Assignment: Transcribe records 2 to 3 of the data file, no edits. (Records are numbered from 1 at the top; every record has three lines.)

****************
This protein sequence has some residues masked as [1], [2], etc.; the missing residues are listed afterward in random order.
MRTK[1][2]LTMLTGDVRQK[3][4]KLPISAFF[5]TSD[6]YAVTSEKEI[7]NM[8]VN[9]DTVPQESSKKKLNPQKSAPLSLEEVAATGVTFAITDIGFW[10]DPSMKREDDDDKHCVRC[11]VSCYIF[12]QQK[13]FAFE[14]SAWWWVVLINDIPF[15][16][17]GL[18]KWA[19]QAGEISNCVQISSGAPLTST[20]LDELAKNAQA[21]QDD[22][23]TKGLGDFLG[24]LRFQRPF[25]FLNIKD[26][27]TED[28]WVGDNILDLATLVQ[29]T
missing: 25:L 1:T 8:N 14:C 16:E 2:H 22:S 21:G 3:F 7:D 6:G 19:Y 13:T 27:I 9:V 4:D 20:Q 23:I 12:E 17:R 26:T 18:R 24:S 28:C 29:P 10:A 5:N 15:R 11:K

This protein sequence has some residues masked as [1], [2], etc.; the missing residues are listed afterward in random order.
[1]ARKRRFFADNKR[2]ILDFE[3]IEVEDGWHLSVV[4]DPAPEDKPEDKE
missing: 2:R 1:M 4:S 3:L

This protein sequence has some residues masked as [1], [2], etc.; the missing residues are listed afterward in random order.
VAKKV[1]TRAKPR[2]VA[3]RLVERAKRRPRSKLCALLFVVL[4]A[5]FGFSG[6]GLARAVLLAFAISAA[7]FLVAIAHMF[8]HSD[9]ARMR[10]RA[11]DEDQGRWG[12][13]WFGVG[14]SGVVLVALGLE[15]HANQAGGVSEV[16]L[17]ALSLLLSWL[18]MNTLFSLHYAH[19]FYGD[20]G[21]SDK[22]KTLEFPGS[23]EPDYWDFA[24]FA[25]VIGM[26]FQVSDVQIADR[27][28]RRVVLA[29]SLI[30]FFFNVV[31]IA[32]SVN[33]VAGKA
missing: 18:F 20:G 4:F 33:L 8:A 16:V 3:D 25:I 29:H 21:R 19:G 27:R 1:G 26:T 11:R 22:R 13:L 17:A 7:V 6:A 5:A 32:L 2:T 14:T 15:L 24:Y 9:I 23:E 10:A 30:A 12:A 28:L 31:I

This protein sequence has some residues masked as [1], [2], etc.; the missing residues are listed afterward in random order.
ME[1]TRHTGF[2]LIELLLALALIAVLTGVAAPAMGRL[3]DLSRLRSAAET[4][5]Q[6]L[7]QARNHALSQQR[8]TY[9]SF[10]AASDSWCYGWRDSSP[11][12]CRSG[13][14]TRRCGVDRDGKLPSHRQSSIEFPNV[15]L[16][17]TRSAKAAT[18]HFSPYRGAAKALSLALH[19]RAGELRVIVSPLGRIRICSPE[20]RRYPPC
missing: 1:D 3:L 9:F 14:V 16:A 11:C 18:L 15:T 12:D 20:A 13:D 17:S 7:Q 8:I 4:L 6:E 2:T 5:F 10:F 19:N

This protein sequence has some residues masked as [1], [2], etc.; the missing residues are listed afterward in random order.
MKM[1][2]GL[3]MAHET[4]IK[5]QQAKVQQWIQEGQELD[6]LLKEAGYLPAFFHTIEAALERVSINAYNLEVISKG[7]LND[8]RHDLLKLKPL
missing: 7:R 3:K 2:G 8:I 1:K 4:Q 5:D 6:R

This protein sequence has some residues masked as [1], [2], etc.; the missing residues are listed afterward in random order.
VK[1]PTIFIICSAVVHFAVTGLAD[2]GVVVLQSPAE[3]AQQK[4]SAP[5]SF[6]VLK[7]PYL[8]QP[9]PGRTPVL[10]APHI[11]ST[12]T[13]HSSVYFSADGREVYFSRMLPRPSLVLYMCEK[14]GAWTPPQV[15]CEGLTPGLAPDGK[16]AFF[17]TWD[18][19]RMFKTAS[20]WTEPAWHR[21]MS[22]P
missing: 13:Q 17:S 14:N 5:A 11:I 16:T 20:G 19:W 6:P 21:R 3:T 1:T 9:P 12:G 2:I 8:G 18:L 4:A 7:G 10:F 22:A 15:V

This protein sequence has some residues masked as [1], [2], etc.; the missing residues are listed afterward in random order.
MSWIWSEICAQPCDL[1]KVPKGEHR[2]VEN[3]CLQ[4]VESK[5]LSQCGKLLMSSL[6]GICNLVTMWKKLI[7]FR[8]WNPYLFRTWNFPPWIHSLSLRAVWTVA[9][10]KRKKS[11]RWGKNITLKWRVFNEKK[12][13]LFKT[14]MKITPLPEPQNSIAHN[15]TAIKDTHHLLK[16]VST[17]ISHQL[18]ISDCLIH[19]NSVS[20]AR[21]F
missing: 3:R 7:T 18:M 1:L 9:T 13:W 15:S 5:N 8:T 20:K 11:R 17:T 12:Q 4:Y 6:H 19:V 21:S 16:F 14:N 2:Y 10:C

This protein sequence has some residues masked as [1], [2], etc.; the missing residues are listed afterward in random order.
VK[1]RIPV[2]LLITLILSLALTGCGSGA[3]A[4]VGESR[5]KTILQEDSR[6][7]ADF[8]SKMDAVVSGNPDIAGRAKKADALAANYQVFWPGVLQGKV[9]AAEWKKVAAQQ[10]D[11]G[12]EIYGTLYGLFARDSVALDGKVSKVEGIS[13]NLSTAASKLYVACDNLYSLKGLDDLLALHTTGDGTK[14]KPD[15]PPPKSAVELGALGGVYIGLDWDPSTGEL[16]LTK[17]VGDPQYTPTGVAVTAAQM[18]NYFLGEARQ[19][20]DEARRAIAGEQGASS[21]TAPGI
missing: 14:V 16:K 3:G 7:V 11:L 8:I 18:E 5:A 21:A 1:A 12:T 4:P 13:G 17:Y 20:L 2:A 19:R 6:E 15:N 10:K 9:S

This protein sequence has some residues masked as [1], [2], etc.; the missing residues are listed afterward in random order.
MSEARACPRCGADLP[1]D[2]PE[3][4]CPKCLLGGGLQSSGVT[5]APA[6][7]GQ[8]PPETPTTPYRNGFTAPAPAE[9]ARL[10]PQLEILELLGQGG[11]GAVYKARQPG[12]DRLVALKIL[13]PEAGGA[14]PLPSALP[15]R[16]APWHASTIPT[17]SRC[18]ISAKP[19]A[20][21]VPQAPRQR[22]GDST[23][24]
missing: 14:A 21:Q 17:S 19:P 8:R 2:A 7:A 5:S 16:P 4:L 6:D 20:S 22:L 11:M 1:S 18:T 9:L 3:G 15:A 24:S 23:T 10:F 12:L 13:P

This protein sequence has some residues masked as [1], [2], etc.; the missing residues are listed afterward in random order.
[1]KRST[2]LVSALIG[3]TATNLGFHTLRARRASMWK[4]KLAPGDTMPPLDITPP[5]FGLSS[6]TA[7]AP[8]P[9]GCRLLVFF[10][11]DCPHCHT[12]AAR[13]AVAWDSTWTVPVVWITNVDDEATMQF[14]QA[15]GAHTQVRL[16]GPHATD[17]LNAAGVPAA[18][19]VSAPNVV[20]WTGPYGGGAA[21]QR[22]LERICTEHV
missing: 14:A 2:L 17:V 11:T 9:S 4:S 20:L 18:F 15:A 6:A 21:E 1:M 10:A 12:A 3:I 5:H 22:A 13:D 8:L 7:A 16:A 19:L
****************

This protein sequence has some residues masked as [1], [2], etc.; the missing residues are listed afterward in random order.
[1]ARKRRFFADNKR[2]ILDFE[3]IEVEDGWHLSVV[4]DPAPEDKPEDKE
missing: 2:R 1:M 4:S 3:L

This protein sequence has some residues masked as [1], [2], etc.; the missing residues are listed afterward in random order.
VAKKV[1]TRAKPR[2]VA[3]RLVERAKRRPRSKLCALLFVVL[4]A[5]FGFSG[6]GLARAVLLAFAISAA[7]FLVAIAHMF[8]HSD[9]ARMR[10]RA[11]DEDQGRWG[12][13]WFGVG[14]SGVVLVALGLE[15]HANQAGGVSEV[16]L[17]ALSLLLSWL[18]MNTLFSLHYAH[19]FYGD[20]G[21]SDK[22]KTLEFPGS[23]EPDYWDFA[24]FA[25]VIGM[26]FQVSDVQIADR[27][28]RRVVLA[29]SLI[30]FFFNVV[31]IA[32]SVN[33]VAGKA
missing: 18:F 20:G 4:F 33:L 8:A 16:V 3:D 25:I 29:H 21:R 19:G 27:R 1:G 26:T 11:R 22:R 13:L 17:A 7:V 6:A 5:A 32:L 2:T 14:T 15:L 24:Y 9:I 23:E 10:A 30:A 12:A 28:L 31:I